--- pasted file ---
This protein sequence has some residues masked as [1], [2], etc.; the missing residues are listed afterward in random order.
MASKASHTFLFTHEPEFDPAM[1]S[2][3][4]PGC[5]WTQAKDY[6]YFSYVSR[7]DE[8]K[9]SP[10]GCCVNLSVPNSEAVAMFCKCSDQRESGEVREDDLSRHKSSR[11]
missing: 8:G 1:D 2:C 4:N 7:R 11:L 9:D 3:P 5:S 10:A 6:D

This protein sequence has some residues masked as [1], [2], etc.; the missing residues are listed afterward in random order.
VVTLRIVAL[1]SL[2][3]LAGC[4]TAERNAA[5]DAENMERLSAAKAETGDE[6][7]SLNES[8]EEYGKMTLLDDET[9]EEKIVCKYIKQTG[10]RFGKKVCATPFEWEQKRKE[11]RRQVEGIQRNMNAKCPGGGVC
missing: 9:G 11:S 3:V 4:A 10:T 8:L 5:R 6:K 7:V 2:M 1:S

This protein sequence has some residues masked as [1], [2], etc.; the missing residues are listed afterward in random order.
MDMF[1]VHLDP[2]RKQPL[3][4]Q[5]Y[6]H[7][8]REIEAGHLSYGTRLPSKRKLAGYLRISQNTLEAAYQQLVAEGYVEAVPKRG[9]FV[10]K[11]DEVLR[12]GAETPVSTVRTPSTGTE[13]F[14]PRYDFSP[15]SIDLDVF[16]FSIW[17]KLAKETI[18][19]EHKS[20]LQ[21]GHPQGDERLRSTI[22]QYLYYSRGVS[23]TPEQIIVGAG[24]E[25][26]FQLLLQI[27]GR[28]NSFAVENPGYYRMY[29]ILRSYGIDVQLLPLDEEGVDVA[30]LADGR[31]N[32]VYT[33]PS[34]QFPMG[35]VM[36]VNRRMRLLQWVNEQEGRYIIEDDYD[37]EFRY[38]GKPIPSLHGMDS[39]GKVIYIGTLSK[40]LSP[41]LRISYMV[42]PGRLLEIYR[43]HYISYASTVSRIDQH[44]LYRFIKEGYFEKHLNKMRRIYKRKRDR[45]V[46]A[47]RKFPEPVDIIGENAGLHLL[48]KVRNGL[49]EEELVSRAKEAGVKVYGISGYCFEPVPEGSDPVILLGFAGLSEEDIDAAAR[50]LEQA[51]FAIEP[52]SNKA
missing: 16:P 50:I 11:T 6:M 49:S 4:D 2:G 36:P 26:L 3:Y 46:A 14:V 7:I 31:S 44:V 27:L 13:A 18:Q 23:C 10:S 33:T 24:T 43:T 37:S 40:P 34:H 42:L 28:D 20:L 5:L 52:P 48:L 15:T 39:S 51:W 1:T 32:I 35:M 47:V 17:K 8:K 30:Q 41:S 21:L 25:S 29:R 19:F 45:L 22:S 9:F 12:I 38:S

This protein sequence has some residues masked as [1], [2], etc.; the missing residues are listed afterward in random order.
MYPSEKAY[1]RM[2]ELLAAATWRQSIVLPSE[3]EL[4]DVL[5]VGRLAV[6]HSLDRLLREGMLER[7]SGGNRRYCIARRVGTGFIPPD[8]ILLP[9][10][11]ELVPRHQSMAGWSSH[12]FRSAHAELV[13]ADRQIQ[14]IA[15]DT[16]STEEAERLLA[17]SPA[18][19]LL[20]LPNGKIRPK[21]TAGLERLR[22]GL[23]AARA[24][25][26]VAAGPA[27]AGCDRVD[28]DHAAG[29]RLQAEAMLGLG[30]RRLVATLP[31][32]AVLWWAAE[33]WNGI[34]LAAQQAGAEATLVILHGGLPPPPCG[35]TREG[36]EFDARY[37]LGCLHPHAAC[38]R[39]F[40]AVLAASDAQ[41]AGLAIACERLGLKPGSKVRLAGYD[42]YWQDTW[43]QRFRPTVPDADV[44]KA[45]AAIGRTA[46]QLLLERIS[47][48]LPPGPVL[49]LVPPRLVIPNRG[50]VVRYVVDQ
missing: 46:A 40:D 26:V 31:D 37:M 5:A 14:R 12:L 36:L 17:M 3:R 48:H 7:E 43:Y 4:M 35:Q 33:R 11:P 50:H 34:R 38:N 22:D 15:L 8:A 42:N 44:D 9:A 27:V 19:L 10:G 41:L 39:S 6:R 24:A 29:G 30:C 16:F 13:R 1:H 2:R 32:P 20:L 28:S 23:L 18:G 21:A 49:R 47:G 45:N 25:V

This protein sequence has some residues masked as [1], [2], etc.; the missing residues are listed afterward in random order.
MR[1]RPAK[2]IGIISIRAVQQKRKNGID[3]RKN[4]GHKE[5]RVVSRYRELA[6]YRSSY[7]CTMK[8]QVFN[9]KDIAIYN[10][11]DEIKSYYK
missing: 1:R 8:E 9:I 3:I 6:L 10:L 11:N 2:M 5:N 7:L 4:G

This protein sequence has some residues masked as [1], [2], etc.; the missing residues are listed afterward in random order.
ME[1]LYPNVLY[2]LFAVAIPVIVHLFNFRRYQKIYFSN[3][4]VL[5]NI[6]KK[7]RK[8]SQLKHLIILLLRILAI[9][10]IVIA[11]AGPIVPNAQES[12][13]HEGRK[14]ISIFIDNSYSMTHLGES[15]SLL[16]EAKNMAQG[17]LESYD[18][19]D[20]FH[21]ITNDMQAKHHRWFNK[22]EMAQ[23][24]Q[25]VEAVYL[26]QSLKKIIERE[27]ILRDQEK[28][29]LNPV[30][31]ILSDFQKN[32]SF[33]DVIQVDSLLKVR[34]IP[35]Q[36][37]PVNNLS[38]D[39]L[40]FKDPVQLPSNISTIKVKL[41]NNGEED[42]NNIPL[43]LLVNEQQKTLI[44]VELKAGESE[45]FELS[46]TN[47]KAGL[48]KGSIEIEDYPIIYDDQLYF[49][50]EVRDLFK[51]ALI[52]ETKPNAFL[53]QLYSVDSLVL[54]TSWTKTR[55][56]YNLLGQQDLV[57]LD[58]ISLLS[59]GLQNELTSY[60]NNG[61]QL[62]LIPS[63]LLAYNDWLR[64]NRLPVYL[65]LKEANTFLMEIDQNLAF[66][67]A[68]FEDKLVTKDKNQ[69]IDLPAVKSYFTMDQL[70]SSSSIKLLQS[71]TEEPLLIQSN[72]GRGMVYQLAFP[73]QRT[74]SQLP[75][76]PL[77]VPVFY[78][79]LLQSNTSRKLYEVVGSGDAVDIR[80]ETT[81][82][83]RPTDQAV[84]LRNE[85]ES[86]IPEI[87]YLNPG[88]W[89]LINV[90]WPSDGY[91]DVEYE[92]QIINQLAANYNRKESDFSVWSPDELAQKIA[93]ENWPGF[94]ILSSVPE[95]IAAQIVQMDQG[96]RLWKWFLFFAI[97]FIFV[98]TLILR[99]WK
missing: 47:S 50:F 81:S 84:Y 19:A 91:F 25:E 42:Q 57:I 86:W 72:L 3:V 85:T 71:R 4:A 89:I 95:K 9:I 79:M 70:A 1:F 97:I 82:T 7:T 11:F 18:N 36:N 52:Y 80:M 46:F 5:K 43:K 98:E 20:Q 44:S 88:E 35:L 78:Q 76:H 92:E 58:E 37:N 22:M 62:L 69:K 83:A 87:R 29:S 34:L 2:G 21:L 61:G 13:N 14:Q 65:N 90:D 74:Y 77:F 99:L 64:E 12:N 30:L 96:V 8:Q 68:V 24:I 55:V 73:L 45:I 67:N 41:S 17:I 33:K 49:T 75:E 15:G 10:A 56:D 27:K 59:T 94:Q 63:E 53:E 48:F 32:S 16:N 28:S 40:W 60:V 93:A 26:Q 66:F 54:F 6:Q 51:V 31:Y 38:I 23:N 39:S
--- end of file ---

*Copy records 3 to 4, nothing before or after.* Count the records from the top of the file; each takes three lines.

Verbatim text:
This protein sequence has some residues masked as [1], [2], etc.; the missing residues are listed afterward in random order.
MDMF[1]VHLDP[2]RKQPL[3][4]Q[5]Y[6]H[7][8]REIEAGHLSYGTRLPSKRKLAGYLRISQNTLEAAYQQLVAEGYVEAVPKRG[9]FV[10]K[11]DEVLR[12]GAETPVSTVRTPSTGTE[13]F[14]PRYDFSP[15]SIDLDVF[16]FSIW[17]KLAKETI[18][19]EHKS[20]LQ[21]GHPQGDERLRSTI[22]QYLYYSRGVS[23]TPEQIIVGAG[24]E[25][26]FQLLLQI[27]GR[28]NSFAVENPGYYRMY[29]ILRSYGIDVQLLPLDEEGVDVA[30]LADGR[31]N[32]VYT[33]PS[34]QFPMG[35]VM[36]VNRRMRLLQWVNEQEGRYIIEDDYD[37]EFRY[38]GKPIPSLHGMDS[39]GKVIYIGTLSK[40]LSP[41]LRISYMV[42]PGRLLEIYR[43]HYISYASTVSRIDQH[44]LYRFIKEGYFEKHLNKMRRIYKRKRDR[45]V[46]A[47]RKFPEPVDIIGENAGLHLL[48]KVRNGL[49]EEELVSRAKEAGVKVYGISGYCFEPVPEGSDPVILLGFAGLSEEDIDAAAR[50]LEQA[51]FAIEP[52]SNKA
missing: 16:P 50:I 11:T 6:M 49:S 4:D 2:G 36:P 26:L 3:Y 46:A 14:V 7:I 31:S 44:V 27:L 13:A 18:Q 23:C 10:S 33:T 24:T 43:T 37:S 40:P 34:H 42:L 28:D 20:L 5:L 52:P 48:L 15:T 39:S 51:W 1:T 32:I 35:M 47:V 17:K 8:K 30:Q 41:S 21:L 25:S 29:R 19:F 45:L 22:S 9:F 12:I 38:S

This protein sequence has some residues masked as [1], [2], etc.; the missing residues are listed afterward in random order.
MYPSEKAY[1]RM[2]ELLAAATWRQSIVLPSE[3]EL[4]DVL[5]VGRLAV[6]HSLDRLLREGMLER[7]SGGNRRYCIARRVGTGFIPPD[8]ILLP[9][10][11]ELVPRHQSMAGWSSH[12]FRSAHAELV[13]ADRQIQ[14]IA[15]DT[16]STEEAERLLA[17]SPA[18][19]LL[20]LPNGKIRPK[21]TAGLERLR[22]GL[23]AARA[24][25][26]VAAGPA[27]AGCDRVD[28]DHAAG[29]RLQAEAMLGLG[30]RRLVATLP[31][32]AVLWWAAE[33]WNGI[34]LAAQQAGAEATLVILHGGLPPPPCG[35]TREG[36]EFDARY[37]LGCLHPHAAC[38]R[39]F[40]AVLAASDAQ[41]AGLAIACERLGLKPGSKVRLAGYD[42]YWQDTW[43]QRFRPTVPDADV[44]KA[45]AAIGRTA[46]QLLLERIS[47][48]LPPGPVL[49]LVPPRLVIPNRG[50]VVRYVVDQ
missing: 46:A 40:D 26:V 31:D 37:M 5:A 14:R 12:L 36:L 17:M 3:R 48:H 7:E 43:Y 4:M 35:Q 33:R 11:P 50:H 34:R 38:N 22:D 15:L 8:A 42:N 44:D 9:A 27:V 19:L 10:G 41:L 39:S 6:R 24:A 29:G 30:C 16:F 13:R 1:H 2:R 32:P 20:L 28:S 23:L 18:G 21:A 49:R 47:G 45:N 25:V